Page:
Technically speaking, connectivity is hardly a new phenomenon in the trucking sector. The world’s biggest fleets have been using telematics for route optimisation and vehicle health for several years. In that respect, the latest generation of technology for the ‘connected truck’ is an evolution of what has come before.
But it is also a revolution, in at least two important respects. First, the availability of improved cellular connectivity—with 5G promising even faster download times—and the development of connected service platforms, hosting both truck maker and third party offerings, means that fleets suddenly have a wealth of options to improve everything from vehicle uptime to driver performance. Advances in over-the-air (OTA) technology also mean that truck makers can offer customers continuous efficiency updates.
Some service providers argue that data can be anonymised and still prove useful, but scepticism continues to grow around the very concept of anonymised data
Secondly, whereas traditional telematics has tended to monitor truck systems in isolation, the modern connected truck can combine and weigh data from any number of systems and inputs: Daimler estimates that the average newly built truck can come with up to 400 sensors. Deep-learning technology can draw conclusions from figures which humans never could. For example, this could lead to far better predictive maintenance tools. This will be music to the ears of fleets and owner-operators. After all, a truck that’s not on the road is a truck that’s losing money.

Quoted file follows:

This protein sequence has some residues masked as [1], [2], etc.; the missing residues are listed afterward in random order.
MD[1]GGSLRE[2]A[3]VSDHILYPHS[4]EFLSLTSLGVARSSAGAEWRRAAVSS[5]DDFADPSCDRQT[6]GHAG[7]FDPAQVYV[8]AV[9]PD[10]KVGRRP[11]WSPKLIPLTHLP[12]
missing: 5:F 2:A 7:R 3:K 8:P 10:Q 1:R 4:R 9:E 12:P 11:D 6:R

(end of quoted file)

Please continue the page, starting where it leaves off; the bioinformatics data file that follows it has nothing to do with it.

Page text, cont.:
It is all very promising, but these are early days, and cost sensitive fleets must move with caution. Connectivity carries with it the potential to transform the trucking industry and its value chain, and many thousands of players will be moving to secure their share of the market. This put fleets into unknown waters: truck makers and third parties alike will be pushing new offerings which, whilst perfectly logical in theory, have yet to demonstrate real cost reduction on the road.
Big fleets will also need to consider future maintenance arrangements, which are traditionally done in-house to cut costs. The increased complexity of the connected truck, along with a truck maker’s understanding of a vehicle and access to its data, could see fleets opt instead for service agreements with manufacturers. There could be added value in this, but fleets will also be aware of the push by truck makers to secure new revenue streams, enabled by connectivity.
Deep-learning technology can draw conclusions from figures which humans never could. For example, this could lead to far better predictive maintenance tools
There is also the question of driver privacy, especially for long-haul workers who live out of their cabs. Of particular concern will be the new in-cab video services which can monitor driver behaviour and report incidents of fatigue or distraction: agreeable in theory, but what assurances can be offered to ensure such capabilities are not abused? Some service providers argue that data can be anonymised and still prove useful, but scepticism continues to grow around the very concept of anonymised data. Researchers from Imperial College London and the Universite Catholique de Louvain recently completed a study which concluded that 99.98% of supposedly anonymised data is ‘reversible’.
With driver shortages and retention as big a problem as ever for the trucking industry, driver confidence and acceptance will surely be key to bringing connected trucks to the road.
Automotive World’s “Special report: The evolution of the connected truck” is now available to download